I will of course find much more information on this. I’m working on a way to tie it into our textbook readings, but nothing we’ve read so far seems to fit, so I will flip through and find an appropriate essay.
Although I had heard that employers might check my Facebook, I, along with countless others, was not aware that the so-called “privacy settings” offer us a complete false sense of security: Facebook is a company, ergo primarily concerned with promoting brand names and selling our profiles for money. It is Big Brother thinly disguised as “social networking,” and the brunt of my project will be explaining to the class just how private/public their information truly is.

The W3!

April 9th, 2008
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Married To The Sea

Awww…this was our last reading. This was the last article in the book. That is so bittersweet.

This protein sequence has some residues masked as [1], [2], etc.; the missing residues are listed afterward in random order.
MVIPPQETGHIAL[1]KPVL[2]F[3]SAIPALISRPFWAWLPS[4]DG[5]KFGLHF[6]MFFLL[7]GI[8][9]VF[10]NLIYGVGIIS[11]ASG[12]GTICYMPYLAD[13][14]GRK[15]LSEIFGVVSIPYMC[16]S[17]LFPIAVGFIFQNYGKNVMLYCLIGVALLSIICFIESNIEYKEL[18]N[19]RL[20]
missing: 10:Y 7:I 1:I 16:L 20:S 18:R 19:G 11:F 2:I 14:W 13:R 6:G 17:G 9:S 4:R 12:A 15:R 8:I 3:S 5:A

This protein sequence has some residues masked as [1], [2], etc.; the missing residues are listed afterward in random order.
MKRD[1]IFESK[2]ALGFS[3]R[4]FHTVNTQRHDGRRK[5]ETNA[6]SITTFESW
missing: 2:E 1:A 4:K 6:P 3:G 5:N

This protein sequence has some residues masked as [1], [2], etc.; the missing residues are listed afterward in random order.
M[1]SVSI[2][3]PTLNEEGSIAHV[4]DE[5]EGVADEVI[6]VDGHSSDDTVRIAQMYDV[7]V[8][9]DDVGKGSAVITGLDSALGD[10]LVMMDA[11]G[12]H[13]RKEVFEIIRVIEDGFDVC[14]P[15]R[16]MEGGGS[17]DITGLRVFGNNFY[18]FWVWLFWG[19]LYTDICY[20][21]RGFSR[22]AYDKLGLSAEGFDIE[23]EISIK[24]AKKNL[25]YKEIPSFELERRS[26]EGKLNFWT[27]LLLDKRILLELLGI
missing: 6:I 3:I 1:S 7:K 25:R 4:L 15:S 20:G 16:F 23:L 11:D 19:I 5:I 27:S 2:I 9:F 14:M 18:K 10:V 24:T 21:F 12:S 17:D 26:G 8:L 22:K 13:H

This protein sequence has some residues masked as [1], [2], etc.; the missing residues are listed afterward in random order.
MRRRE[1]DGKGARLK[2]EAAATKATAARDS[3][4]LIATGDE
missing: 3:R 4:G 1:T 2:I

I got way, wayyy more out of this class than I ever imagined I would. “From Memex to Youtube”? No lie! I thought we’d merely talk about how Youtube reflects the degradation vs. value of pop culture. But this has been amazing!

On to the topic at hand. Today’s article. By a small army: Tim Berners-Lee, Robert Cailliau, Ari Luotonen, Henrik Frystyk Nielson, and Arthur Secret….I wish my name were “Arthur Secret.” (If I’m ever in need of a nom de plume…I’ll keep it in mind.)

Oh but seriously back to the article, “The World Wide Web.” It trips me out to see the authors try to explain the WWW to a reader they assume is unfamiliar with it:
“When is starts, it displays an object, normally a document with text and possibly images. Some of the phrases are highlightd: in blue, boxed, or perhaps numbered.”